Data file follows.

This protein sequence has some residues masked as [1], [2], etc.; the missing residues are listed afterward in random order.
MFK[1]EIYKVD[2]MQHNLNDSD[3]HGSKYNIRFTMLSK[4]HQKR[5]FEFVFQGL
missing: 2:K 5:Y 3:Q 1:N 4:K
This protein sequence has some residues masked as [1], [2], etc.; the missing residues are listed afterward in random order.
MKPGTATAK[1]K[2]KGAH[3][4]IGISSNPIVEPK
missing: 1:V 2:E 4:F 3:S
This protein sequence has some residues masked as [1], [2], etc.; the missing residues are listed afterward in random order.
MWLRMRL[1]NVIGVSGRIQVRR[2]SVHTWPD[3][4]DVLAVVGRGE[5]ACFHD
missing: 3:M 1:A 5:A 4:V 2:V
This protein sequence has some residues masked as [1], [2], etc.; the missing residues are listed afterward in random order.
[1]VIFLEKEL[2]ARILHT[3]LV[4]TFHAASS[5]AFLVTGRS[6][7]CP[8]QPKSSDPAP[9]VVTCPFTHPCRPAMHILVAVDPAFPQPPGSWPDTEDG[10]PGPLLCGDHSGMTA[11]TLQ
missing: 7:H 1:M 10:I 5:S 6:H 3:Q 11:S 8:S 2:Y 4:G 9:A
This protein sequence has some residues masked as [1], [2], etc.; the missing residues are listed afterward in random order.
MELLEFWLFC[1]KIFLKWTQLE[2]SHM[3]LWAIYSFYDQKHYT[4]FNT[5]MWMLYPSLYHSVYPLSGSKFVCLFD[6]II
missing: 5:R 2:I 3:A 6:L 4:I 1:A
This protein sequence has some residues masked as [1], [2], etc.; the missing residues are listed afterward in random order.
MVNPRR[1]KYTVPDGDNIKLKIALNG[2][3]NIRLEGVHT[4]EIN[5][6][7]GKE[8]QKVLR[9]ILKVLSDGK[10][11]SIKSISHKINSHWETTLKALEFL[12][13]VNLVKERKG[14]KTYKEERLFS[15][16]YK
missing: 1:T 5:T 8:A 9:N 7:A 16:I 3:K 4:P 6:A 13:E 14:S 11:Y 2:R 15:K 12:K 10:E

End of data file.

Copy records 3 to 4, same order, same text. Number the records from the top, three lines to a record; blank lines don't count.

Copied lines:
This protein sequence has some residues masked as [1], [2], etc.; the missing residues are listed afterward in random order.
MWLRMRL[1]NVIGVSGRIQVRR[2]SVHTWPD[3][4]DVLAVVGRGE[5]ACFHD
missing: 3:M 1:A 5:A 4:V 2:V
This protein sequence has some residues masked as [1], [2], etc.; the missing residues are listed afterward in random order.
[1]VIFLEKEL[2]ARILHT[3]LV[4]TFHAASS[5]AFLVTGRS[6][7]CP[8]QPKSSDPAP[9]VVTCPFTHPCRPAMHILVAVDPAFPQPPGSWPDTEDG[10]PGPLLCGDHSGMTA[11]TLQ
missing: 7:H 1:M 10:I 5:S 6:H 3:Q 11:S 8:S 2:Y 4:G 9:A